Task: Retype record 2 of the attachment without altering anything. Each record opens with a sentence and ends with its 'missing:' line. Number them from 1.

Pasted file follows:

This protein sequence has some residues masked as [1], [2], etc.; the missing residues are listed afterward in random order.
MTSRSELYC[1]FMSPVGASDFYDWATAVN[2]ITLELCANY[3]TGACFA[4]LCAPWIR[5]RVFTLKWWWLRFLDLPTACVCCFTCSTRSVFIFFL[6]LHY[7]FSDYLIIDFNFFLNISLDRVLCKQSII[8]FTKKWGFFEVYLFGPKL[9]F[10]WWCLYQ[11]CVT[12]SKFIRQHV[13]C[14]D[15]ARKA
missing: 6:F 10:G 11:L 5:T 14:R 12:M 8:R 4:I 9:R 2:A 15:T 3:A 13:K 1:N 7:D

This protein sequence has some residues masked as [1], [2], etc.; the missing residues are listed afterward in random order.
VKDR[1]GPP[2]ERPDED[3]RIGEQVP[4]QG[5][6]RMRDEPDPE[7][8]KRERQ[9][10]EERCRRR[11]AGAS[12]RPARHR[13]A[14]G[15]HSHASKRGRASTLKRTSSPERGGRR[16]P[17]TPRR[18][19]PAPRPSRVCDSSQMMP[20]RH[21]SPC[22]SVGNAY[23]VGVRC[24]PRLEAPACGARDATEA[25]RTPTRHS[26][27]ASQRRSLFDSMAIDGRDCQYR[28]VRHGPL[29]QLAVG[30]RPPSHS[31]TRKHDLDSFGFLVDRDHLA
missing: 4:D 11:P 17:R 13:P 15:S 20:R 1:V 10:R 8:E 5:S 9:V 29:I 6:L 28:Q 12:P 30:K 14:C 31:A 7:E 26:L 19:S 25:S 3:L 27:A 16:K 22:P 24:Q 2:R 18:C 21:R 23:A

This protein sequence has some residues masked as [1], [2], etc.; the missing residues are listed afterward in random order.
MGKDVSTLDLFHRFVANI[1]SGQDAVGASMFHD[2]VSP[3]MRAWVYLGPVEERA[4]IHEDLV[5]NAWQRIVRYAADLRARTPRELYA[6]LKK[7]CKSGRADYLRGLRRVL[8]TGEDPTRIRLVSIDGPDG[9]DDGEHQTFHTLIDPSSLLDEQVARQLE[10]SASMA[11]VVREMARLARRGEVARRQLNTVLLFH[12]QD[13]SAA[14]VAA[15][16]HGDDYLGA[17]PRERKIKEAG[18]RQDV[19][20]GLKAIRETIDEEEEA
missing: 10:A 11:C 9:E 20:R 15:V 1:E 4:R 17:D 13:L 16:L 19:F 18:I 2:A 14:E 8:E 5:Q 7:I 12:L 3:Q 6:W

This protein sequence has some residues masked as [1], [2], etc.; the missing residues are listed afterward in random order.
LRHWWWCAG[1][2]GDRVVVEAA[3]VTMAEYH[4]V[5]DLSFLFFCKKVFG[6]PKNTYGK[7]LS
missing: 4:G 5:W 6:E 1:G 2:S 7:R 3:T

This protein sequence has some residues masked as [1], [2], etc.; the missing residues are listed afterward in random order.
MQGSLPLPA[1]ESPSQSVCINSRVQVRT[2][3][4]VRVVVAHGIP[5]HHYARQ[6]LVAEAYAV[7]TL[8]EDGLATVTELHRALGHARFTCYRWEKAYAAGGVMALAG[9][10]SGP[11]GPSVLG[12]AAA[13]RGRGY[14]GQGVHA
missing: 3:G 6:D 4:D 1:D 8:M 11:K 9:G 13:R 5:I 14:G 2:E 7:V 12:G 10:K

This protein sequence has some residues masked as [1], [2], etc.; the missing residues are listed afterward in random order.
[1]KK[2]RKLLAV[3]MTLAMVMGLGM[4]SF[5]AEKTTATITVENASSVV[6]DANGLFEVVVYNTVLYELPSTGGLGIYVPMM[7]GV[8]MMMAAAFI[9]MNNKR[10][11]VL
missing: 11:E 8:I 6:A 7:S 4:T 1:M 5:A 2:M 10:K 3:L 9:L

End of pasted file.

This protein sequence has some residues masked as [1], [2], etc.; the missing residues are listed afterward in random order.
VKDR[1]GPP[2]ERPDED[3]RIGEQVP[4]QG[5][6]RMRDEPDPE[7][8]KRERQ[9][10]EERCRRR[11]AGAS[12]RPARHR[13]A[14]G[15]HSHASKRGRASTLKRTSSPERGGRR[16]P[17]TPRR[18][19]PAPRPSRVCDSSQMMP[20]RH[21]SPC[22]SVGNAY[23]VGVRC[24]PRLEAPACGARDATEA[25]RTPTRHS[26][27]ASQRRSLFDSMAIDGRDCQYR[28]VRHGPL[29]QLAVG[30]RPPSHS[31]TRKHDLDSFGFLVDRDHLA
missing: 4:D 11:P 17:R 13:P 15:S 20:R 1:V 10:R 8:E 5:S 9:V 29:I 6:L 28:Q 12:P 30:K 14:C 31:A 7:E 26:L 19:S 25:S 3:L 27:A 16:K 22:P 24:Q 2:R 18:C 21:R 23:A